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Brexit - It's Not All Bad News

Robin Copland

People think of
negotiating as “that thing you do when you’re buying a car” (you’re probably haggling), or “that time you took a particularly sinuous series of bends at speed without driving over the cliff edge” (you were probably driving).  At Scotwork, we are of the view that negotiating is that thing you do when something happens to make the status quo no longer tenable; in other words, external factors disrupt an ongoing relationship to the extent that contracts and relationships need to be re-aligned.  

The process is not about persuading the other side to see sense from your point of view over a cigar and a stiff whisky (you are probably persuading); nor is it about telling the other side about the “new reality” (that would be imposing your will); nor is it about becoming a surrender monkey and accepting that sometimes s**t happens (giving in); nor indeed is it about negotiating a new deal through a third party (arbitration or mediation).

Negotiation is none of these things; put very simply it is about trading your way to the achievement of your objectives.  The great negotiators therefore work out their objectives before they actually enter the process of negotiation; they prioritise those objectives and they build flexibility into their position by creating a costed and valued “wish list” so that, if they fall short on one of their main objectives, they are able to protect the value of their final position by introducing some of the variables from their “wish list”.

In all of the talk of a “hard” versus a “soft” Brexit (and if you are looking for the mother and father of external factors, I give you Brexit to be going on with), what we are actually seeing are the “remainers” (looking for a soft one) and the “leavers” (hard) lobbying so that their side wins.  That’s all they’re doing.  Putting their stakes out in the sand so that the UK negotiators (those will be the people who will be negotiating the UK’s exit) have their resolve stiffened.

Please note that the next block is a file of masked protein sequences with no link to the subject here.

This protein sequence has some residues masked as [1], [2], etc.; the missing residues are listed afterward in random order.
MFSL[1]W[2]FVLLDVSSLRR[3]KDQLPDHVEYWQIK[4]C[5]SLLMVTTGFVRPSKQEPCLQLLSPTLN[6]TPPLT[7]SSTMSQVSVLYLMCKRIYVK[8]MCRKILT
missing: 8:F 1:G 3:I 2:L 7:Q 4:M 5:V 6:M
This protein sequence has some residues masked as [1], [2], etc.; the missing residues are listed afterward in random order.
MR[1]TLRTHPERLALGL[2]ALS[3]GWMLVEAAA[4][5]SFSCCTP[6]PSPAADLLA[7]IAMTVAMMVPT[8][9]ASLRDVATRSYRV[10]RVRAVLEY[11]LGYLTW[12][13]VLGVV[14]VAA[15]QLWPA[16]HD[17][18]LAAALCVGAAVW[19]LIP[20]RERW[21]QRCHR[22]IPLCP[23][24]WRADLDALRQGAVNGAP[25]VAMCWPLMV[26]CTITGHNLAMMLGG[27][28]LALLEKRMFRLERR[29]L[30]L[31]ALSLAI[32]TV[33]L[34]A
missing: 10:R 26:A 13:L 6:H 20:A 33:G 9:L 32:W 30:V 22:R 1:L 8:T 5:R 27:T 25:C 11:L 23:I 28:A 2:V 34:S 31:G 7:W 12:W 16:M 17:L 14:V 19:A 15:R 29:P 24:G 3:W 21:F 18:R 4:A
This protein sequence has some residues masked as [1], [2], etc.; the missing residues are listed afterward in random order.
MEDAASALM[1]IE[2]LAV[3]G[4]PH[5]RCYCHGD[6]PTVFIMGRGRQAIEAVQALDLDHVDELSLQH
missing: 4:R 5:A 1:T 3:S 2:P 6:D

The issues at stake and under discussion are, in the broadest of very broad terms, the free movement of people, goods, services and capital between the UK and the EU.  If you are a lawyer, you will add the reinstatement of supremacy of your legal system and if you are a parliamentarian, you will want the mother of all parliaments to regain her rightful position when it comes to legislation in the UK.

There is general agreement, I suspect amongst the “hard” and “soft” Brexiteers that free trade is a good thing.  The UK wants to keep that.  We know that Germany, for example, whose biggest market for its cars is the UK also want that; less sure about France (though that may change if Marine le Pen is elected as the next French president) and as for the others…?  What does Mr Juncker think?  He doesn’t really have a vested interest (he wasn’t a car salesman the last time I looked) and will therefore see that as a major concession – a bargaining chip, if you will.

So, if we want continued free trade, free movement of goods, services and capital with the EU, something else is going to have to give.  Free movement of people, perhaps?  Try telling that to Nigel Farage, Michael Gove, Iain Duncan Smith, John Whittingdale and Theresa Villiers, to name but five; as far as the “hard” Brexiteers are concerned, all you can hear is the scraping of the lines in the sand being drawn on that one.

I wonder if there is any way whereby positions on that issue can be modified to address the genuine concerns that it arouses.  Right now, it’s a bit like the referendum – there is no “grey” in people’s stances and it is therefore perfectly divisive.

One thing is for sure: the more commentators commentate and pontificate, the less flexible the negotiators can be.  And any negotiator will tell you that if they cannot be flexible, the more difficult their jobs become.  If the issue of border control becomes the “must get”, we may have to forego all or at least most of our other ambitions, no matter how many lost car sales for the German car industry it costs the EU.

But there is a ray of hope; a ray of good news if you will.  There are two industries which will benefit from all of this.  First of all, there are the manufactures of the rope dividers in queuing systems and secondly ink manufacturers.  That’s a hell of a lot of passports that will need to be stamped every time someone travels over (or under) la Manche and a hell of a lot of queues to be marshalled.

Robin Copland

Robin Copland
More by Robin Copland:
Soft Power
The Precedent
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